SpaceX is moving ahead with plans to upgrade a launch pad at Cape Canaveral Space Force Station, which will serve as a backup to the Kennedy Space Center pad the company currently uses to launch cargo and crews to space.
During a press briefing last week, Bill Gerstenmaier, SpaceX’s vice president for build and flight reliability, said that the company is preparing for the upgrades needed for Space Launch Complex 40 (SLC-40) to prepare it for upcoming cargo and crew launches, Space News reported. SpaceX is currently under a commercial crew contract with NASA to shuttle crew and cargo to the International Space Station with its Falcon 9 rocket and Dragon spacecraft.
“We’ve already started the work to begin the preparations for pad 40. We’ve ordered some hardware, put some contracts into place,” Gerstenmaier said during the briefing. At first, the company will only launch cargo missions from SLC-40, but it plans to add crew missions later. “It gives us some flexibility to move some things off 39A, which helps us balance launches off both pads,” Gerstenmaier added.
SLC-40 has been under lease to SpaceX from the United States Air Force since 2007; the Air Force previously used the launch pad at Cape Canaveral to launch its Titan III and IV rockets, which it did from 1965 to 2005. SpaceX is leasing Launch Complex 39A (LC-39A) from NASA’s Kennedy Space Center, and it uses the facility to launch crew and cargo missions to the ISS. The private space company is also working towards the inaugural launch of its super heavy-lift Starship rocket from its launch facility in Boca Chica, Texas, with company CEO Elon Musk recently claiming that it could fly as early as November.
The company eventually plans to launch the megarocket from Kennedy Space Center. NASA selected Starship to land humans on the Moon by late 2025 as part of the space agency’s Artemis 3 mission. To that end, SpaceX is building a massive Starship launch tower a few hundred feet away from pad 39A’s launch tower. The massive 1,000-foot-tall (300-meter) launch tower is nearing completion, with its sixth and seventh sections added this summer. But the thought of having Starship anywhere near pad 39A is apparently making NASA a bit nervous, particularly when it comes to SpaceX’s ongoing commercial crew obligations.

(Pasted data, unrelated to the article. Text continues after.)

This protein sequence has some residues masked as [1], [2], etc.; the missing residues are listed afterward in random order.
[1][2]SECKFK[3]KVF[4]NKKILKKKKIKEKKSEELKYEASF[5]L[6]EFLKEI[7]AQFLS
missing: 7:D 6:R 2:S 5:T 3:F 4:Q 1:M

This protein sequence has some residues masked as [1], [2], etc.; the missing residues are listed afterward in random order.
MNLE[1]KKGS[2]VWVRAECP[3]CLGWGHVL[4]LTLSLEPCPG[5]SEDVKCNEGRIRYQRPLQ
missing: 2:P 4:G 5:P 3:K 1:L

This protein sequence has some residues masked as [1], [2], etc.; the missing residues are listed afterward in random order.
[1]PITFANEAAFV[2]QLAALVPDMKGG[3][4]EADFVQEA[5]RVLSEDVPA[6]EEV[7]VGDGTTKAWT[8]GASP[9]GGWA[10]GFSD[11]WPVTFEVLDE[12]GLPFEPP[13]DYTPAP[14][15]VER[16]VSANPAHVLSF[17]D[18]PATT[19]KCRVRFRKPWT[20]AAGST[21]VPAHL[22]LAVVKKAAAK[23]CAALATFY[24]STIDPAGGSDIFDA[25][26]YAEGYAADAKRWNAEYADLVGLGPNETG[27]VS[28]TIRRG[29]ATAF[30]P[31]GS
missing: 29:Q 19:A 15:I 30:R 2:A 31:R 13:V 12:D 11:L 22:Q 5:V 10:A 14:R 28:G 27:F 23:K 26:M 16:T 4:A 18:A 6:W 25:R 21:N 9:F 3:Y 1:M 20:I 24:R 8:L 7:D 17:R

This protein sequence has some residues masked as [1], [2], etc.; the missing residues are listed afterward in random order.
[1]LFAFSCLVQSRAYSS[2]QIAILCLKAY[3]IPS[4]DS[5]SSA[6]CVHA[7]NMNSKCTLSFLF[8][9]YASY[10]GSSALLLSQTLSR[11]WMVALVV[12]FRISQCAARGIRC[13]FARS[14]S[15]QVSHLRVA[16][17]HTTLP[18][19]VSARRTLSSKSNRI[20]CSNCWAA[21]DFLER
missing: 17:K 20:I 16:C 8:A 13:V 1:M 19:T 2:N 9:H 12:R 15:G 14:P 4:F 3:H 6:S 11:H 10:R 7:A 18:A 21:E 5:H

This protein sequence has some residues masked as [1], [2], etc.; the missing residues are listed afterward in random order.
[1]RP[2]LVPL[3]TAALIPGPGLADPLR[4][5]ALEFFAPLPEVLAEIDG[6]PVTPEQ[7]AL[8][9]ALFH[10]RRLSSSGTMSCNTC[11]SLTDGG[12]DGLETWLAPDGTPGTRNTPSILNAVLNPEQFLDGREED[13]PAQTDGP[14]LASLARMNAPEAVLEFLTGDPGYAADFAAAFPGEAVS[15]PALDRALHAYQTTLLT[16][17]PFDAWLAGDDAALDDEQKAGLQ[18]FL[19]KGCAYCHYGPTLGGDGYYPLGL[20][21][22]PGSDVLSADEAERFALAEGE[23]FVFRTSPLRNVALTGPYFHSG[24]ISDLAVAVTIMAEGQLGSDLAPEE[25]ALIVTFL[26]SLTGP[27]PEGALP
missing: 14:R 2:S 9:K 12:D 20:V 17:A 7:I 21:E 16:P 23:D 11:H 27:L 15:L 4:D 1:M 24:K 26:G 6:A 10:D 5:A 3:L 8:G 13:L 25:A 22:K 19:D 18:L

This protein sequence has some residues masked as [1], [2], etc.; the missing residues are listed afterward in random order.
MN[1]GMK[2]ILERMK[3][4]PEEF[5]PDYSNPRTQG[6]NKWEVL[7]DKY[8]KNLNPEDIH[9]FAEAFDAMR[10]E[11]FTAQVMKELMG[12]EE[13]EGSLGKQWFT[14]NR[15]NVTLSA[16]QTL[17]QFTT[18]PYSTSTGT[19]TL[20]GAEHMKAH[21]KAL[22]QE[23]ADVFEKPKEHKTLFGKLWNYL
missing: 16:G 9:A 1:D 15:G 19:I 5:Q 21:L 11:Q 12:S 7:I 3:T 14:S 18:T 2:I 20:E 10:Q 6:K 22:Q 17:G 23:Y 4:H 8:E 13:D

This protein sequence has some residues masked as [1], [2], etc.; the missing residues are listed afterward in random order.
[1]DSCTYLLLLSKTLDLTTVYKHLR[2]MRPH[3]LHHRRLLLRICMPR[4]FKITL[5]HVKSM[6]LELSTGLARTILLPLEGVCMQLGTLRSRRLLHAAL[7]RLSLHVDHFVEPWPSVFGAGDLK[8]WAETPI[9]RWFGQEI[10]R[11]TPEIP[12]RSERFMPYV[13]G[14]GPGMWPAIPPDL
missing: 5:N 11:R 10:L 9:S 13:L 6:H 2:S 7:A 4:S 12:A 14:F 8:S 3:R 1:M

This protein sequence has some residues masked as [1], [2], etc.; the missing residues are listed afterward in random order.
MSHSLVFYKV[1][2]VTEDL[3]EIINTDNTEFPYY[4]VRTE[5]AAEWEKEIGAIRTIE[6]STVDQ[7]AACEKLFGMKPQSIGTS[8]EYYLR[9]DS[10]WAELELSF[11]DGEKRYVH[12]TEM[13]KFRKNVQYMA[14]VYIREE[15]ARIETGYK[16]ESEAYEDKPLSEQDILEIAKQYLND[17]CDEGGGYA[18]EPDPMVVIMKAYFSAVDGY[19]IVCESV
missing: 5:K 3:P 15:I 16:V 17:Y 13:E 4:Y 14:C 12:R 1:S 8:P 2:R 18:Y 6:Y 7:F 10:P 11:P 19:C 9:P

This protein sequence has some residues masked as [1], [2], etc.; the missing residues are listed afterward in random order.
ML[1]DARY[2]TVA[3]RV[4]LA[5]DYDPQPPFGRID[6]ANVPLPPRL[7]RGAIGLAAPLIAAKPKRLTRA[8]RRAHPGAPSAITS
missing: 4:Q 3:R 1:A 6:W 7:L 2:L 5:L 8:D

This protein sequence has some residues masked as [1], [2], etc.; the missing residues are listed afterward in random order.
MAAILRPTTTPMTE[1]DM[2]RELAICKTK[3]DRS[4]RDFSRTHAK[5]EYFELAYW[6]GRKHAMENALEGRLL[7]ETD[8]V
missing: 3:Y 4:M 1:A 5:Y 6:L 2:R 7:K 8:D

For you see, SpaceX has a history of its prototype rockets exploding on the pad. In 2016, SpaceX’s Falcon 9 rocket exploded on its Cape Canaveral launch pad, resulting in significant damage that took more than a year to repair. Other shenanigans at the launch pad include an eight second static fire test of a Starship prototype that ended in a brush fire, in an incident from last month.
As Reuters reported in June, NASA officials told SpaceX that a Starship explosion near LC-39A could cut off the space agency’s only means of launching astronauts to the ISS, hence its desire for a backup launch pad. Accordingly, SpaceX will upgrade the pad at Cape Canaveral, but Gerstenmaier says the company won’t bring Starship to Kennedy until it’s ready for prime time. Starship is currently undergoing tests in Boca Chica in advance of the megarocket’s first orbital test. “Our intent is to bring Starship to 39A after we have a reliable vehicle. We’ll do a series of tests in Boca [Chica] to makes sure the vehicle is ready to go. When we think we have a good and reliable vehicle, we’ll bring it to 39A,” Gerstenmaier said during the briefing.
Starship is a fully reusable, super heavy-lift launch vehicle designed to carry supplies and passengers to Earth orbit, the Moon, and possibly even further destinations like Mars. That’s all fine and well, but NASA is probably right to be a bit wary about having this rocket on its property.